Wednesday, 25 September 2013

Review: Pain & Gain

Year: 2013
Director: Michael Bay
Screenplay: Christopher Markus, Stephen McFeely
Starring: Mark Wahlberg, Dwayne Johnson, Anthony Mackie, Rebel Wilson, Tony Shalhoub, Ed Harris

Synopsis is here:

Based loosely on an even more insane true story, Pain & Gain finds Michael Bay at the height of his excesses. The film is homophobic, xenophobic and sleazy in all the ways we expect a Bay film to be. Yet as the film isn't aiming dubious messages at the world’s youth (see Transformers), the blow is softened somewhat. The nastiness of the story the film is based on is in fact perfect for a director like Bay who revels in the delinquency of it all. The film is full of discrepancies (composite characters, altered facts) but it doesn't seem to matter. In his own cartoony way, Bay has crafted a film that at its highest points satirises the desperation that infects some who chase the elusive American Dream. It’s Scarface by the way of The 3 Stooges.

Bay mines all the techniques that make many hate him, but his excessiveness only seems to aid the film. The forever roaming camera captures these exasperated characters in heavily saturated colours. The extreme close ups capture every ounce of sweat drenched anxiety that befouls these despicable creatures. The canted angles and hectic cross cutting only seem to serve the skewed views of these criminals.  Even the multiple voice over narration from nearly every character in the film, plays into the mania of it all. Like soulless vultures; the various voices (full of juxtaposition as opposed to what we’re seeing) highlight the hollowness of these people.

It’s easy to hate Pain & Gain because it captures the vapid nature of its characters acutely. Delving head first into the griminess of its story, the characters talk in infomercial platitudes. They take work out breaks when the grisly shit hits the fan. Bay throws this amped up aggression right in our faces and doesn't let, but I never found myself aligning myself with the characters. I felt there was more than enough distance for me to pity their ignorance and laugh at them then with them.

The films humour is often hit and miss, yet when the lurid nature of the piece hits the right spot, there is an amusement about it that will tickle a few. Bay still really needs to reign in his bizarre issues with homosexuals (there was no elements of this in the actual story), while his attitudes to race and females are still as crude as ever. However, I must maintain that some of this works towards the characters we are observing. To sanitize the nastiness of this story would be a disservice. Fact is, as grim as the tone of this movie may be; it’s still not as nasty as what actually happened.  That Bay manages to mine something “enjoyable” out of this, says more about me than anything, but there’s something in the blackness of it all that entertained me. I've said it before; you gotta laugh, or else you’ll cry.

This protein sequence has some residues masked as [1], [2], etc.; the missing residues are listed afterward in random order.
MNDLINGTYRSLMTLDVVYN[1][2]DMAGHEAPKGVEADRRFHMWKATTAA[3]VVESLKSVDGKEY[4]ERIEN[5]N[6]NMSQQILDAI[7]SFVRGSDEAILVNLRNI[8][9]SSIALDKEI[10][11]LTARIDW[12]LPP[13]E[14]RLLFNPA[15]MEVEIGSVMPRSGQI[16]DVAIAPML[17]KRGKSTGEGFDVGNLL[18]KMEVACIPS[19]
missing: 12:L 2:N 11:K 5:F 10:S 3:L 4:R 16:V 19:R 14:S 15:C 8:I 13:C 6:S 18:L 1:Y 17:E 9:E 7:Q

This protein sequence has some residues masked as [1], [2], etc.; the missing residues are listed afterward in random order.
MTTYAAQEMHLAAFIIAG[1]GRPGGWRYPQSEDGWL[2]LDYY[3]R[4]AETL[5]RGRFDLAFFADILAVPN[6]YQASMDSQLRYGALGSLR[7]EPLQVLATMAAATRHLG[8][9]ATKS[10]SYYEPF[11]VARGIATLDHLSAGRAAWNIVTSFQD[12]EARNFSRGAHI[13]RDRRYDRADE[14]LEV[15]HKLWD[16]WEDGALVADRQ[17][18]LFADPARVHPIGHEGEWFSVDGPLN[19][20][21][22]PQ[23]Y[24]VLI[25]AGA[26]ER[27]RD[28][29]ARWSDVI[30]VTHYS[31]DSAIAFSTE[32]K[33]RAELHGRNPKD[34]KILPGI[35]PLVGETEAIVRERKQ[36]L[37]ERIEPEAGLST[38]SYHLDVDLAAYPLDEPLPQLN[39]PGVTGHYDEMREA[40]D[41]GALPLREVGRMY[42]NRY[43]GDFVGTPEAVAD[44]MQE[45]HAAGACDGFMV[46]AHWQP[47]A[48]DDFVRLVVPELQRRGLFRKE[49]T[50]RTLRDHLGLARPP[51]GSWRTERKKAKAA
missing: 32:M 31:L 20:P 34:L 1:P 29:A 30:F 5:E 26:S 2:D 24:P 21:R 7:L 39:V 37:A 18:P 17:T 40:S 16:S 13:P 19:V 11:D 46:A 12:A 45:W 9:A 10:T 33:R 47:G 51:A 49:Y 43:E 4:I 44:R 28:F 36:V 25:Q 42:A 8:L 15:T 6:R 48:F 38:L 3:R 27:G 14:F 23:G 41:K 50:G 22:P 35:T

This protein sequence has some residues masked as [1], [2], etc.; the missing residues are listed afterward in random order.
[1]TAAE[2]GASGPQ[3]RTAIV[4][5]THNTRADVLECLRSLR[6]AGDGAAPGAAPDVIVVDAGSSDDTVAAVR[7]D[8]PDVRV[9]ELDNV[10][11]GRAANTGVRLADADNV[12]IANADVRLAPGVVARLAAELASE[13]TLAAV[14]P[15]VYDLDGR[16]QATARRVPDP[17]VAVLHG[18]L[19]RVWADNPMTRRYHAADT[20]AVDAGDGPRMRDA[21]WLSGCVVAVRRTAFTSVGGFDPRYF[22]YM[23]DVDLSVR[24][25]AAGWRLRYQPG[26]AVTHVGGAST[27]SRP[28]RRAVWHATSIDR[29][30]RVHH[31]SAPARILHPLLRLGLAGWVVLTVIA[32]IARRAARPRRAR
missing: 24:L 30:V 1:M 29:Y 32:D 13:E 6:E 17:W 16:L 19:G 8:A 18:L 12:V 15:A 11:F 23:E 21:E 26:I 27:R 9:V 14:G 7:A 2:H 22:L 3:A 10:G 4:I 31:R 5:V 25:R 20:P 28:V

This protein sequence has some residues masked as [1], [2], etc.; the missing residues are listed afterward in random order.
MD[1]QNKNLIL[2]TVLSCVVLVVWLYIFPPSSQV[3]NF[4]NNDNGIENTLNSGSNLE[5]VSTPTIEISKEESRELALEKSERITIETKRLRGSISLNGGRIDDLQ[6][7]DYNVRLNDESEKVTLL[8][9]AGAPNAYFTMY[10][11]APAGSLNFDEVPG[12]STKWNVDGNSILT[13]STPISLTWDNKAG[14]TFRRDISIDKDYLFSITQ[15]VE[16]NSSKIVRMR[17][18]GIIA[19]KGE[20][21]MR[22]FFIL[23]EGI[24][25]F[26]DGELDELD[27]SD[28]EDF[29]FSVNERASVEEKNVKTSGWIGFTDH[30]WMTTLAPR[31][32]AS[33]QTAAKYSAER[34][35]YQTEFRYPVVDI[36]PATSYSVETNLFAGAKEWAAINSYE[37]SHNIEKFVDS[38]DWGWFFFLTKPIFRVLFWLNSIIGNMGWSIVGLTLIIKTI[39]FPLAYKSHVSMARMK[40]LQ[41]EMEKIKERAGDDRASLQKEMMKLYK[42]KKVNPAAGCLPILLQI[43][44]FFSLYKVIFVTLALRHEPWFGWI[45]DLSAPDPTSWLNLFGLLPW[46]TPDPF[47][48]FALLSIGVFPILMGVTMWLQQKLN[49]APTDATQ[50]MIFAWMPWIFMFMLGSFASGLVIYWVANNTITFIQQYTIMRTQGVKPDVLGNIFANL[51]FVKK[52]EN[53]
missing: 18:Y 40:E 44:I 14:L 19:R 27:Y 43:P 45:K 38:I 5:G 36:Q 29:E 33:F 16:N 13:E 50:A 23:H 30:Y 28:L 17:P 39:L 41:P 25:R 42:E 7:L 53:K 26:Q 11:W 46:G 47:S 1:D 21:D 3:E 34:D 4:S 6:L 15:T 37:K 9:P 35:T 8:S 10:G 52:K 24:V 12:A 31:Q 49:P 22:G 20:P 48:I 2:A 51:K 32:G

Pain & Gain looks to attack the worse aspects of American materialism in plain sight. From the garish colours, and over indulgent direction (although Bay has eased up on his editing), to the arrogant, dunderhead performances (Johnson’s relapsed, meatheaded addict is a highlight) of the main cast. Everything plays into the sordid mentality of culture that’s able to cultivate sociopaths and all of this is wrapped within a high octane package that only Bay could deliver. I have to admit that after the 447 minutes of robot smashing that Bay gave us, Pain & Gain seems much more toned down and focused in its action. Again, nothing hits the peaks of some his earlier works, however compared to the fallen revenges of the dark of the moon, everything is little bit more engaging. I guess one of the reasons is that Bay isn't shilling this to adolescents.